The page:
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Buttery Soft Pretzels
Reviews:
July 28, 2007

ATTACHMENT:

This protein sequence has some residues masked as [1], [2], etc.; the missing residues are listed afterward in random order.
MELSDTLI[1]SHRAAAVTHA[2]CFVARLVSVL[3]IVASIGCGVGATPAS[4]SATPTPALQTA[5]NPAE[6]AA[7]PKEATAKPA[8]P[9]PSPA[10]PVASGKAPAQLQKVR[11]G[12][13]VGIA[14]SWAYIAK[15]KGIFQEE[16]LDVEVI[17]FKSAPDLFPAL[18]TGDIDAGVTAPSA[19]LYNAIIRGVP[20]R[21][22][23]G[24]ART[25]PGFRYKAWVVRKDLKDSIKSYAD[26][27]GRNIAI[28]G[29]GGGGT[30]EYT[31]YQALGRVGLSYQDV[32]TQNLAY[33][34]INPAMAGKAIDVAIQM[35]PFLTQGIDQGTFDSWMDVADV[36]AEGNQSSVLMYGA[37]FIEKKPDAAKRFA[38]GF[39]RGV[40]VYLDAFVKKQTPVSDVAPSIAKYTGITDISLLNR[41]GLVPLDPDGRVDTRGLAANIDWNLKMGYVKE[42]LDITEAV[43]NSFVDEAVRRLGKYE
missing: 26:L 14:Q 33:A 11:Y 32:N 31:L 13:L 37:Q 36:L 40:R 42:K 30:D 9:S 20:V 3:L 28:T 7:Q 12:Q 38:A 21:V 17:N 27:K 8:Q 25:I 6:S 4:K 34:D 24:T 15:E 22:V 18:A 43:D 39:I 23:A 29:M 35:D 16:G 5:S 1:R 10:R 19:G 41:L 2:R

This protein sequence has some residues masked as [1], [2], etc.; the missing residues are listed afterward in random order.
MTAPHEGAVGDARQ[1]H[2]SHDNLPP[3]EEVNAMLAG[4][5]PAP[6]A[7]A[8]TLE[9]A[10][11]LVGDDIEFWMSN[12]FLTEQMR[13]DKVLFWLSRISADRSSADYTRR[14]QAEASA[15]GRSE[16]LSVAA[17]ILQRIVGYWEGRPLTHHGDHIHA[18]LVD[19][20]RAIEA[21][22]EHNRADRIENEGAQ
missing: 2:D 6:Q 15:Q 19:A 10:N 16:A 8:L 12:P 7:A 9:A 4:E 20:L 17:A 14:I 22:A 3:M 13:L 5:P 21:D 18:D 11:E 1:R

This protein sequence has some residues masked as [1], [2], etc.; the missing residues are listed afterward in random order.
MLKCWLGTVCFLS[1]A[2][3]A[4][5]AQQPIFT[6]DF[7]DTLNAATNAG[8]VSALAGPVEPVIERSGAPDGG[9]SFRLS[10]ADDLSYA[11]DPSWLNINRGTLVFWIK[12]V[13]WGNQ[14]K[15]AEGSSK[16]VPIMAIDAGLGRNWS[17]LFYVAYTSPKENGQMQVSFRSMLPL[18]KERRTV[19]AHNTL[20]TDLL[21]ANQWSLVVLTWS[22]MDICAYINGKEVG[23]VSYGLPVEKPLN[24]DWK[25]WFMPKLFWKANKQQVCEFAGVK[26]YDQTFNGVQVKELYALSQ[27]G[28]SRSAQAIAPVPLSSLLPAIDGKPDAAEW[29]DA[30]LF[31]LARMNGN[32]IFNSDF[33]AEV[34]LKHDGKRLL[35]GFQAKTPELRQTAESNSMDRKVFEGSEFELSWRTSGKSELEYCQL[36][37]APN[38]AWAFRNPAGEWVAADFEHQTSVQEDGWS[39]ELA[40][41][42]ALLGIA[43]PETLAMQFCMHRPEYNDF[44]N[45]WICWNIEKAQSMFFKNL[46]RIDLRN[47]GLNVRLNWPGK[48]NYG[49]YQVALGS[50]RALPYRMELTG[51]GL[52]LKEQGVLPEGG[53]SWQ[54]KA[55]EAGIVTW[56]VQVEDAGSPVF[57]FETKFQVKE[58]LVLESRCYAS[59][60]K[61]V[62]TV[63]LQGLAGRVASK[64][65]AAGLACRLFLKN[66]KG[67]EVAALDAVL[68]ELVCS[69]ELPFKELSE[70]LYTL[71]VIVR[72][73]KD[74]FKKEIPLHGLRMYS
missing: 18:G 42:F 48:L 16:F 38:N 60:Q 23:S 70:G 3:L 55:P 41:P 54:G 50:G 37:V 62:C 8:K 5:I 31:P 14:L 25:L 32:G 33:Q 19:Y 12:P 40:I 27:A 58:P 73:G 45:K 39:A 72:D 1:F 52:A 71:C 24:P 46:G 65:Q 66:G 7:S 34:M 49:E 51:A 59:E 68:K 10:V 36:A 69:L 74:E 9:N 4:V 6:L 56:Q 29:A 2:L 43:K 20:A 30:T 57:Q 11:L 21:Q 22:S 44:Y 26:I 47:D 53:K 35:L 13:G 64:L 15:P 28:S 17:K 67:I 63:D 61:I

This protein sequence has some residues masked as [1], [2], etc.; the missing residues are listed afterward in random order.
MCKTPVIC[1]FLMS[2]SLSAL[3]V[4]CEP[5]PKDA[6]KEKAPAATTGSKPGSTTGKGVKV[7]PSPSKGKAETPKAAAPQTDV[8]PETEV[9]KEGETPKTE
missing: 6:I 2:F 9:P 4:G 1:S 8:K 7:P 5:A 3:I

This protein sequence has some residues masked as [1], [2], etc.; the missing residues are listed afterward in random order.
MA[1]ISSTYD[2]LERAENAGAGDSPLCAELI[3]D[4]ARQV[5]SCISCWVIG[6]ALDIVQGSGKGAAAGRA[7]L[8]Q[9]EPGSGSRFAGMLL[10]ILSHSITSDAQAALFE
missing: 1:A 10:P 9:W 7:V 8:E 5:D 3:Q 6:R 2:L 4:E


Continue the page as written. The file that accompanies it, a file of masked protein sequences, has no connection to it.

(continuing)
Good recipe, though I replaced the oil with butter and used less flour. Another reviewer asked why the baking soda bath is necessary: Old world Germans used to dip their brezels (pretzels) in a solution of sodium hydroxide (lye) and water before baking. Lye is a very strong and caustic alkaline. Because most people aren't comfortable mixing lye and water to make pretzels, baking soda - a much weaker alkaline - is now used in most pretzel recipes. Once the pretzels begin baking, a 'Maillard reaction' occurs. This is a chemical reaction sortof like carmelization, which allows the exterior crust to become a deep rich brown color. The reaction accelerates in an alkaline environment, which - you guessed it - has been provided by the baking soda bath. The baking soda, and resulting reaction, is also responsible for the unique taste of a pretzel. Without the baking soda bath the pretzel exterior ends up pale/white, and taste more like bread. This baking soda / lye bath step is paramount in making a pretzel a pretzel.

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